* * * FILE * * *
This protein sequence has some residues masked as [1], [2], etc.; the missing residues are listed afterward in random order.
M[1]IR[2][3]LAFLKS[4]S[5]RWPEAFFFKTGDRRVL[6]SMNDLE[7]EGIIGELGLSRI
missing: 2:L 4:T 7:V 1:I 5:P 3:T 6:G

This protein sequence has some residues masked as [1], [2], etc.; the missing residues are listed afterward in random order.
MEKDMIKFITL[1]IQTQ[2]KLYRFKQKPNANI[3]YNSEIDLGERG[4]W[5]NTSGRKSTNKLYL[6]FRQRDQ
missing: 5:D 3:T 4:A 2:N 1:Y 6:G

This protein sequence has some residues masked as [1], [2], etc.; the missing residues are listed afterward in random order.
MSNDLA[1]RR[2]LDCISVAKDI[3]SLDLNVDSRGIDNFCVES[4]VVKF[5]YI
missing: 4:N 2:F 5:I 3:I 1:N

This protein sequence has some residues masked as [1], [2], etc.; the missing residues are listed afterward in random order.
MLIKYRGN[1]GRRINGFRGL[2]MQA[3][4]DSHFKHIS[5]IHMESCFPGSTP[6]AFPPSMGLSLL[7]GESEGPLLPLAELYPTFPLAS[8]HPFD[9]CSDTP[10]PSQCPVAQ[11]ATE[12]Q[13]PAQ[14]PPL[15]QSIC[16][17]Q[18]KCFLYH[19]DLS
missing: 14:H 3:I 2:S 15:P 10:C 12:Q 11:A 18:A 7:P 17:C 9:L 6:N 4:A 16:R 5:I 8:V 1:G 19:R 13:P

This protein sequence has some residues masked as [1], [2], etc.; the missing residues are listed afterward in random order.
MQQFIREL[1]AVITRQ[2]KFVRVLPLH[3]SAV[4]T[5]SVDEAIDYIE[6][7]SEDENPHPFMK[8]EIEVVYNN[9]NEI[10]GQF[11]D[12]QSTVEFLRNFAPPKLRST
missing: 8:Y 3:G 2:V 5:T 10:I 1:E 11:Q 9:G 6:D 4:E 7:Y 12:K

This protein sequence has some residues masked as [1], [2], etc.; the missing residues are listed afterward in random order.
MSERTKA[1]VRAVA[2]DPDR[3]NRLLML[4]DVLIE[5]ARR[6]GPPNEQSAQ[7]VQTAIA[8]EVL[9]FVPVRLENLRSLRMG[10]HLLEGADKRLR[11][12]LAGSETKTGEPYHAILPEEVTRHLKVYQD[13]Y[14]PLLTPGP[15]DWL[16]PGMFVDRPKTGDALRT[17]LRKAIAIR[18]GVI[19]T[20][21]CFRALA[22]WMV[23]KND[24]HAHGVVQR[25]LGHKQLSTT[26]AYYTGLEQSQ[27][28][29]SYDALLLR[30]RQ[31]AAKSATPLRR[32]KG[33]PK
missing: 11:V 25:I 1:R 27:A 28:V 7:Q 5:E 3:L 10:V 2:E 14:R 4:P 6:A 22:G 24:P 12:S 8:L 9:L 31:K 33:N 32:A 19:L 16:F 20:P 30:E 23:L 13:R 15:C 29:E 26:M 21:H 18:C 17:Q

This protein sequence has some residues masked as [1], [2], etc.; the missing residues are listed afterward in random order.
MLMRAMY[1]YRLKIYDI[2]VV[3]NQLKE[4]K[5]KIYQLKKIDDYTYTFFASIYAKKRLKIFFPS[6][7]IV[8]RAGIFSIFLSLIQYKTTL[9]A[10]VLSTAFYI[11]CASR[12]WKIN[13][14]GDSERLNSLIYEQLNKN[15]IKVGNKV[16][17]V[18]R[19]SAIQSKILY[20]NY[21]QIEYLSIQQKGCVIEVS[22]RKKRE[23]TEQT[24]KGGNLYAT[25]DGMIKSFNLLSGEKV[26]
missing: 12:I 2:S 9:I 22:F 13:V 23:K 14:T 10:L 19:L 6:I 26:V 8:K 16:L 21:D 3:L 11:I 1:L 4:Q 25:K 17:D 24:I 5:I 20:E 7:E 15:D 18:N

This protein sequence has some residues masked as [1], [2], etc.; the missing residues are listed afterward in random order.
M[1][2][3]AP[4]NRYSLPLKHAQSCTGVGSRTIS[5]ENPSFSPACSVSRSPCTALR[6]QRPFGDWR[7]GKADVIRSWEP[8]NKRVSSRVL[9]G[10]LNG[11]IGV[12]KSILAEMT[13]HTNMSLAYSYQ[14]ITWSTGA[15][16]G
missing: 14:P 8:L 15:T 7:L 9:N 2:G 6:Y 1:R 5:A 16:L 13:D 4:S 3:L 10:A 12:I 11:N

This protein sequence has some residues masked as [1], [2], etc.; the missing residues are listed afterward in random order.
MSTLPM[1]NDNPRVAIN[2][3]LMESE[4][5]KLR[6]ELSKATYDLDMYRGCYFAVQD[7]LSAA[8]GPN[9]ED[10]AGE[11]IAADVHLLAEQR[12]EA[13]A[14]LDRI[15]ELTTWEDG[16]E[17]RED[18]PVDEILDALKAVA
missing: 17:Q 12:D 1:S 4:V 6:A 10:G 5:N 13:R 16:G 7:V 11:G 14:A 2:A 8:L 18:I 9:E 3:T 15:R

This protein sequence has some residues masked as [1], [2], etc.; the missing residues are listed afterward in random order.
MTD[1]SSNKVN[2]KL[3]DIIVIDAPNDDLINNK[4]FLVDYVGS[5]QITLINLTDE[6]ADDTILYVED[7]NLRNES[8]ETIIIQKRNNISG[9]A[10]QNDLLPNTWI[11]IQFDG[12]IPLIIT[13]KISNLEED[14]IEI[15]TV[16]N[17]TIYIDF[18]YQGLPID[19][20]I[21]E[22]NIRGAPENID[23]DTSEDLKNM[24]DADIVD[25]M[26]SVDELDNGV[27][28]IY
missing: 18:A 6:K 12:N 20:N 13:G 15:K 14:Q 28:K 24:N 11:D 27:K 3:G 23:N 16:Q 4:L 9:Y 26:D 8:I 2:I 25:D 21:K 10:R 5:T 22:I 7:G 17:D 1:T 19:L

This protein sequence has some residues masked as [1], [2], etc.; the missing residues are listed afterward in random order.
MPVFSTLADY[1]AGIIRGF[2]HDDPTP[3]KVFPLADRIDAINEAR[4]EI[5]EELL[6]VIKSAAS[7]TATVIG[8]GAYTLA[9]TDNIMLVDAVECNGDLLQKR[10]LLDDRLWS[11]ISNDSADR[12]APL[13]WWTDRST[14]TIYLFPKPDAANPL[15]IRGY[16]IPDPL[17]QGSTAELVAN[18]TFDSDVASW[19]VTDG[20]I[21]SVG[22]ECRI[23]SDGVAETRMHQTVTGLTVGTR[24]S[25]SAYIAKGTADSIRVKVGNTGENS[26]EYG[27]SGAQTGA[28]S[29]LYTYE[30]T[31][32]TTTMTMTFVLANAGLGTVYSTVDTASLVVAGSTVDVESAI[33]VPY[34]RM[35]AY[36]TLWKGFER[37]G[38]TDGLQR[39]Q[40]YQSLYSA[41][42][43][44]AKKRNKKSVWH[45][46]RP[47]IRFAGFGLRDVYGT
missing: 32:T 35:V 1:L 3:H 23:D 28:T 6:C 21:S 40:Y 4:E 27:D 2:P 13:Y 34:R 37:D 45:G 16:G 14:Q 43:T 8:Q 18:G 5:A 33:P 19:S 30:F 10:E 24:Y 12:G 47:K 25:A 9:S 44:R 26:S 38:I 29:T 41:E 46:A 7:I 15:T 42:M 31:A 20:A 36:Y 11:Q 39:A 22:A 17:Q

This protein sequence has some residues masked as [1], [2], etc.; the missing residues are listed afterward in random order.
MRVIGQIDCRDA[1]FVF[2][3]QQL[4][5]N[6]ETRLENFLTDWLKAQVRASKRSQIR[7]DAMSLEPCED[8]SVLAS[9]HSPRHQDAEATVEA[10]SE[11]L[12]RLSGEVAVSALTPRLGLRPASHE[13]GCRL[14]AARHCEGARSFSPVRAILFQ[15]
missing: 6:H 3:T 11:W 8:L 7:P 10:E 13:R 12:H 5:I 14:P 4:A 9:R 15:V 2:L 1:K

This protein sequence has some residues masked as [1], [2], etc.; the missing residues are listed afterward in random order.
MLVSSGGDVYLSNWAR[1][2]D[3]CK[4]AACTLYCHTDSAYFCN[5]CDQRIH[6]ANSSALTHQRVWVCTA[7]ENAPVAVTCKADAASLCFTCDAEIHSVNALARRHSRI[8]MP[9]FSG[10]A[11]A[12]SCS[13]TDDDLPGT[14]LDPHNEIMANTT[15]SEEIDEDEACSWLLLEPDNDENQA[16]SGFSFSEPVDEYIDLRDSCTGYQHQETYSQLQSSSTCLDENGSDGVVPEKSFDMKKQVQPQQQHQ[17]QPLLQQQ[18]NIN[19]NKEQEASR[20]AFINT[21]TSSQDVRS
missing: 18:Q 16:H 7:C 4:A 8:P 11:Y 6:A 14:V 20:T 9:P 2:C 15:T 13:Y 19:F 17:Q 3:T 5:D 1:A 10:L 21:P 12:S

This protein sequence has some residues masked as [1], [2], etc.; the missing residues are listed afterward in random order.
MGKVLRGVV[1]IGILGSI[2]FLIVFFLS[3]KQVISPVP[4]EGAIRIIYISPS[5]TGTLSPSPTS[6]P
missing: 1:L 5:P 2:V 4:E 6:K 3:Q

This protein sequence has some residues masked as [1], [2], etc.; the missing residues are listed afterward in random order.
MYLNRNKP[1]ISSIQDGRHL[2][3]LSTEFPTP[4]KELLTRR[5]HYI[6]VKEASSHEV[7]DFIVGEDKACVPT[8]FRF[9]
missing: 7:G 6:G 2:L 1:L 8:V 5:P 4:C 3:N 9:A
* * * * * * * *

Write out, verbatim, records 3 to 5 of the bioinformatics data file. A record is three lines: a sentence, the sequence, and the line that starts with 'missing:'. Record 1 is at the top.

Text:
This protein sequence has some residues masked as [1], [2], etc.; the missing residues are listed afterward in random order.
MSNDLA[1]RR[2]LDCISVAKDI[3]SLDLNVDSRGIDNFCVES[4]VVKF[5]YI
missing: 4:N 2:F 5:I 3:I 1:N

This protein sequence has some residues masked as [1], [2], etc.; the missing residues are listed afterward in random order.
MLIKYRGN[1]GRRINGFRGL[2]MQA[3][4]DSHFKHIS[5]IHMESCFPGSTP[6]AFPPSMGLSLL[7]GESEGPLLPLAELYPTFPLAS[8]HPFD[9]CSDTP[10]PSQCPVAQ[11]ATE[12]Q[13]PAQ[14]PPL[15]QSIC[16][17]Q[18]KCFLYH[19]DLS
missing: 14:H 3:I 2:S 15:P 10:C 12:Q 11:A 18:A 7:P 17:C 9:L 6:N 4:A 16:R 5:I 8:V 1:G 19:R 13:P

This protein sequence has some residues masked as [1], [2], etc.; the missing residues are listed afterward in random order.
MQQFIREL[1]AVITRQ[2]KFVRVLPLH[3]SAV[4]T[5]SVDEAIDYIE[6][7]SEDENPHPFMK[8]EIEVVYNN[9]NEI[10]GQF[11]D[12]QSTVEFLRNFAPPKLRST
missing: 8:Y 3:G 2:V 5:T 10:I 1:E 11:Q 9:G 6:D 4:E 7:Y 12:K